Immaculate reconceptions: Engaging Advent and moving beyond ourselves

(Unsplash/Alicia Petresc)

(Unsplash/Alicia Petresc)

by Colleen Gibson


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This Advent I've begun to notice a particular sense of expectancy all around me. Perhaps the best way to put it is that I have been encountering pregnant pauses.

Watching as the Advent wreath is blessed and lit at Mass one day, I find my attention drifting to the woman in the second row of chairs gently caressing her growing stomach, the soft stretch of maternity-wear elastic along her sides. A dear friend calls to deliver the news that he and his wife are expecting, a pulsating wave of ecstatic love and nervous joy pouring through the phone. A prayer intention of knowing grief hangs in the quiet of a women's group as a member prays for a friend who has suffered a miscarriage.

Babies. Mothers. Pregnancy. All around me. Expectancy. Emotion. Embodiment.

Standing at the entrance of a friend's baby shower, I pause as I hold a tiny slip of paper. The placard in front of me explains that my friend and her wife have not yet chosen a name for their little one, who will arrive very soon. "Suggest a name and tell us the meaning behind it," the prompt suggests. As I fiddle with my pen, I think of all that a name holds. I think of the pregnant pauses, the expectancy, and the virtues I wish for this little one.

I pause to pray for my friends and for the world in which all these pregnant pauses exist, where peace and flourishing coalesce with fear and trembling — a world that God chooses to enter and a world where we are asked to welcome God in.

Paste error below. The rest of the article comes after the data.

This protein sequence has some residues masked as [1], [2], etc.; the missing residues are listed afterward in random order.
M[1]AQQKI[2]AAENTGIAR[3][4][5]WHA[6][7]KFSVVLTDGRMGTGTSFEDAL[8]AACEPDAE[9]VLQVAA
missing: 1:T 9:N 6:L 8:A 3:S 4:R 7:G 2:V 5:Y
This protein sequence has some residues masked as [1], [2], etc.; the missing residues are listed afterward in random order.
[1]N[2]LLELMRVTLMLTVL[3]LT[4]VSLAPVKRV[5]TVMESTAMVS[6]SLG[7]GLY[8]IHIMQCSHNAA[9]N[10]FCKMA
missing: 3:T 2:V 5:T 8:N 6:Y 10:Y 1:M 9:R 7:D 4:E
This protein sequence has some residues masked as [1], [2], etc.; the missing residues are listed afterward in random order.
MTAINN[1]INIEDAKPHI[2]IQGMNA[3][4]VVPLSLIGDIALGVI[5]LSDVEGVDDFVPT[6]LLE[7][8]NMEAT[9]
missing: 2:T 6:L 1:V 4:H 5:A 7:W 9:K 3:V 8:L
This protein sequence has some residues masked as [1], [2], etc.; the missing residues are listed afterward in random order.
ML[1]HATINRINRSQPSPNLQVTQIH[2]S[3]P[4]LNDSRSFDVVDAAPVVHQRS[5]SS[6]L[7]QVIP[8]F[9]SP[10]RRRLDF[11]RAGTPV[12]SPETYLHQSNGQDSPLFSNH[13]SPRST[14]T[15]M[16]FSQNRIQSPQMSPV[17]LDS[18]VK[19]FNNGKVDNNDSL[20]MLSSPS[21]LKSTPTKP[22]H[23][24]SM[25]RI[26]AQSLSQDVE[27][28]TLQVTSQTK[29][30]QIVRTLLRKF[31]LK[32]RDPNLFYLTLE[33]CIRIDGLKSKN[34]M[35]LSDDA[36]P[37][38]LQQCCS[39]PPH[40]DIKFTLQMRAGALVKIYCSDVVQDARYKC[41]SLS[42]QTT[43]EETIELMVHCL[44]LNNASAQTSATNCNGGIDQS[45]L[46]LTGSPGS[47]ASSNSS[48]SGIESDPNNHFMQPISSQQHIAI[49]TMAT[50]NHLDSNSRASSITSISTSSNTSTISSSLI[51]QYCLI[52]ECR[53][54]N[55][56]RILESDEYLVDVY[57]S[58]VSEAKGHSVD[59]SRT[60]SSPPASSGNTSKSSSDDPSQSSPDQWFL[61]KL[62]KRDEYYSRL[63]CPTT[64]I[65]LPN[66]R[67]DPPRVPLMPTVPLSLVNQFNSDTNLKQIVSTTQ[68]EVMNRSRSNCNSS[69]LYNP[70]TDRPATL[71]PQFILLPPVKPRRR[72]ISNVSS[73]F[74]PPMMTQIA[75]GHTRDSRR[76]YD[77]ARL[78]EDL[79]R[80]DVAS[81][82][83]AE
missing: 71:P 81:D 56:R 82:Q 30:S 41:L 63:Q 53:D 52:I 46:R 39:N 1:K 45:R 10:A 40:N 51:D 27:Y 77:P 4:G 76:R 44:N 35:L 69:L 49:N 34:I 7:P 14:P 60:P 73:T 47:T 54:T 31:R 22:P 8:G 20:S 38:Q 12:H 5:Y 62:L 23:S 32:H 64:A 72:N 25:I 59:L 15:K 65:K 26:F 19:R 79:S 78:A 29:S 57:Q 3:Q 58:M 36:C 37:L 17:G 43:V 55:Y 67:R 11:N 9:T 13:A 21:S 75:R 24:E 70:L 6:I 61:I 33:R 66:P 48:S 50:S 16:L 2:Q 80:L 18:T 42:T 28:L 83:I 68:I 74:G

Without any indication of biological sex, I think of the myriad names I could offer on that tiny slip of paper — big names that take a lifetime to live into and names that carry memories and aspirations. With Advent on my mind, I think of hope, faith, joy and love. What do those things mean to someone waiting to welcome new life into the world? What do they mean to someone whose expectancy is met by the unexpected?

Those are the questions we carry with us as we enter into this Advent season. This time of waiting and reflection prepares us for the promise of Christmas and yet, as I consider the many pregnant pauses I've encountered these days, I wonder if it might also invite us to reconceive of the way in which we prepare to welcome that new life into our lives and our world.

As I wrote on these pages on the cusp of a Christmas past, our God "is a God of brokenness … born under cover of night, in the lowliest of places, fac[ing] insurmountable odds." This is the God we believe in, the One who became human, who dwelt among us, who became poor to be one with us at our most vulnerable. I think we can forget this or, perhaps, choose to look past the fact that God opted for poverty and invites us, in this season and all seasons, to do the same.

This last point is particularly poignant when considering how easily Advent can become a season focused on inward, personal transformation. In the quiet and the waiting, we pray to become something new. This desire is sincere, no doubt. But whom and for what are we transforming?

In this season of wonder and candle-lit darkness, we pray that we might be transformed so that God may come to life in us. We ready ourselves to receive the gifts of the Incarnation and the Christmas graces of Emmanuel. This is a beautiful desire and admirable goal but if our Advent actions stop there, we've missed a critical aspect of the season.